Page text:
Course/Maintenance - 8.0If someone asked me to describe public golf courses in general I'd say "firm and fast" and Stevens Park was no different. The fairways were better than the majority of public courses I've played, however, I expected them to be lusher than they were. The courses here in Mississippi are about as lush as they'll be all season because we get a lot of rain this time of year and the summer heat isn't here yet. Once June arrives with the summer heat and humidity, a lot of the courses turn to dirt. That said, you can tell the course superintendent and his staff were on top of the maintenance. There were no dead spots on the fairway or random patches of grass growing. And I suspect the course will continue to improve until the summer heat sets in.
Here is a view of the driveable par-4 11th.
The fun, yet challenging feature of Stevens Park was the changes in elevation (the majority of courses I play are relatively flat). Very rarely did I have flat lie where I was also hitting into a flat lie. The green on hole one was well below the tee box and the fairway slanted right to left — my approach shot was on a downhill lie. The green on hole 3 (90° dogleg left to right) was a solid 30 feet above the landing area in the fairway and the green on the short par-3 4th was a good 30 feet below the tee box — you get the idea.
As a result of the significant elevation changes, there were several fantastic views. The best view was on the tee box of hole 15. We were near the highest point on the course and we got a beautiful view of the skyline of Dallas. As usual, the picture doesn't do the view justice. I would love to play Stevens Park around sunset as I imagine the view is even prettier!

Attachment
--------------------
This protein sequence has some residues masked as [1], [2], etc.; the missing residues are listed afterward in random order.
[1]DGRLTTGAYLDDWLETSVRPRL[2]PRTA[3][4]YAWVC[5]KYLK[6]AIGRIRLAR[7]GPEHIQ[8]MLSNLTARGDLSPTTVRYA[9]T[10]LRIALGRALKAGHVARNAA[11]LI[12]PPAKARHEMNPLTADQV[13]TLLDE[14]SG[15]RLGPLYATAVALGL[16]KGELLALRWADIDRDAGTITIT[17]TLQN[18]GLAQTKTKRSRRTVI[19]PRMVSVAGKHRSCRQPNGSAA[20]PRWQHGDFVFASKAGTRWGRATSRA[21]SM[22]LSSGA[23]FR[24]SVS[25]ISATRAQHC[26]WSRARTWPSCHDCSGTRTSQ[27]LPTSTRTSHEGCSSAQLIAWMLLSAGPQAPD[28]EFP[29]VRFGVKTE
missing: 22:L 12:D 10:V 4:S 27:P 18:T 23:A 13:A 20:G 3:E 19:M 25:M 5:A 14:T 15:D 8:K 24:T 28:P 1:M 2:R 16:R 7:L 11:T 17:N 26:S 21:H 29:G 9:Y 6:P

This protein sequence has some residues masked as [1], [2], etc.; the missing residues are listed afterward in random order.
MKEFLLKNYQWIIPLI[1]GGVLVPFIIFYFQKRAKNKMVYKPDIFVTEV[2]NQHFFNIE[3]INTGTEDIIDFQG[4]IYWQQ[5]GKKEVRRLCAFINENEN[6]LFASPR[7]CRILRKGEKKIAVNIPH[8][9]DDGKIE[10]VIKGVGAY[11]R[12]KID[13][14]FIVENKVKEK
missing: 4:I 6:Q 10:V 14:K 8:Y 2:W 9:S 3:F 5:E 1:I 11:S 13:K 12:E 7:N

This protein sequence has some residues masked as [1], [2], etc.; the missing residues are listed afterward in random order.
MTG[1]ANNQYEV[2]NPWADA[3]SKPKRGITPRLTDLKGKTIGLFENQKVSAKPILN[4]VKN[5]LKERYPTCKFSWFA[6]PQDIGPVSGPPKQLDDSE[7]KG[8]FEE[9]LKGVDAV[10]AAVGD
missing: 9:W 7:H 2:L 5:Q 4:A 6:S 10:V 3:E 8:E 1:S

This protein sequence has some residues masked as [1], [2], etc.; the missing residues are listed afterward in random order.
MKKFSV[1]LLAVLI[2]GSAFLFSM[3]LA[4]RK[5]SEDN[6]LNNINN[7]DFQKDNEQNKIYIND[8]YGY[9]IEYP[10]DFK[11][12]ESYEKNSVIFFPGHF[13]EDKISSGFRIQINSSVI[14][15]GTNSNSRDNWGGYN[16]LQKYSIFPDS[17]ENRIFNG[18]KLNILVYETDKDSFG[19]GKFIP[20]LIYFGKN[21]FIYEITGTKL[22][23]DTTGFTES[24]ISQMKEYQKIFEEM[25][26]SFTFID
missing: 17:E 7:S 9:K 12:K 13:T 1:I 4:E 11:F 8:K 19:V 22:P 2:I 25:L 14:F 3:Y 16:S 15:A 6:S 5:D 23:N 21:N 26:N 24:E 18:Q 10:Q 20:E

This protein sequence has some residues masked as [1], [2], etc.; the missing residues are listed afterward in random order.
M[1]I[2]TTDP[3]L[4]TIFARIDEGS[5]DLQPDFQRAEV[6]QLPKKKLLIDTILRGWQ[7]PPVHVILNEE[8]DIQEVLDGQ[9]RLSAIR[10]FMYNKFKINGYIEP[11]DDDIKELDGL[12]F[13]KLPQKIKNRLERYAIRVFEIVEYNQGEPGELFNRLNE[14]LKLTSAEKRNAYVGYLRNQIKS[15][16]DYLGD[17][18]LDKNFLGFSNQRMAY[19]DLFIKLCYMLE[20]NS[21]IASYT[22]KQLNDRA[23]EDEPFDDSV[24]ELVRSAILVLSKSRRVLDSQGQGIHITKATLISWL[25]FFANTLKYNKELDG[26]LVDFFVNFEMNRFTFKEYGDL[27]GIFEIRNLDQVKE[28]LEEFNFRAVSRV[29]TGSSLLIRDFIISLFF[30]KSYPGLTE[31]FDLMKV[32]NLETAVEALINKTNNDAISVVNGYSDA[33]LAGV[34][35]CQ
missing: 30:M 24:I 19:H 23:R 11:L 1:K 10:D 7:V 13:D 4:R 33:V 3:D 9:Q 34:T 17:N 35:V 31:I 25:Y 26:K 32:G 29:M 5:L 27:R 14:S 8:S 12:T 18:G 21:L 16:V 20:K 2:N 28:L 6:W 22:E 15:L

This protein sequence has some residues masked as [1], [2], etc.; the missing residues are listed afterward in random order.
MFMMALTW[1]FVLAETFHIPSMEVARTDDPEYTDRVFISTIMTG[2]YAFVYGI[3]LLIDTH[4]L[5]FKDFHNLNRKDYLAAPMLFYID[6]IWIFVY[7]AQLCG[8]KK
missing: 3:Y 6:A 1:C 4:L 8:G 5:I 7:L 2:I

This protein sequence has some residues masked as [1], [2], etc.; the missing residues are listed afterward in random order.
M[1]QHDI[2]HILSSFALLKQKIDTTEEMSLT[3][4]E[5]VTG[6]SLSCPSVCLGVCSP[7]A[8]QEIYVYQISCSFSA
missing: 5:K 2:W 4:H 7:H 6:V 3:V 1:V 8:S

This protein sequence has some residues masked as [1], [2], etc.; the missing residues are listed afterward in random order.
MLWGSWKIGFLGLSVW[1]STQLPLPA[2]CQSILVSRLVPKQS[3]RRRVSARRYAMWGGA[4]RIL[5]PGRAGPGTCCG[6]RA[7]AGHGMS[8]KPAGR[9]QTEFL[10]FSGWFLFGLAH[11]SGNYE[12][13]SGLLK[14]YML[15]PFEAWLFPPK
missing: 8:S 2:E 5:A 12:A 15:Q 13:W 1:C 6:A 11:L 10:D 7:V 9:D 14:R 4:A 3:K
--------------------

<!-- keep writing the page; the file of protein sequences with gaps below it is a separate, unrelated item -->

A view of the Dallas skyline from the 15th tee box.
Another view of the Dallas skyline from the 16th green.
One of the more interesting features about the course was a few of the holes had rectangle greens. Apparently this was how greens were designed back in the day because it was easier to maintain, but it was a new feature to me.
Hospitality - 8.0Stevens Park apparently prides itself on customer service. The staff made it a point to call everyone in our group by their name. It's a small gesture, but carries a big impact. A representative from the City of Dallas Parks and Recreation Department passed out a survey on the 18th hole and one of the questions was "Did the staff call you by name?" I didn't have a lot of interaction with the staff, but the ones I did were courteous.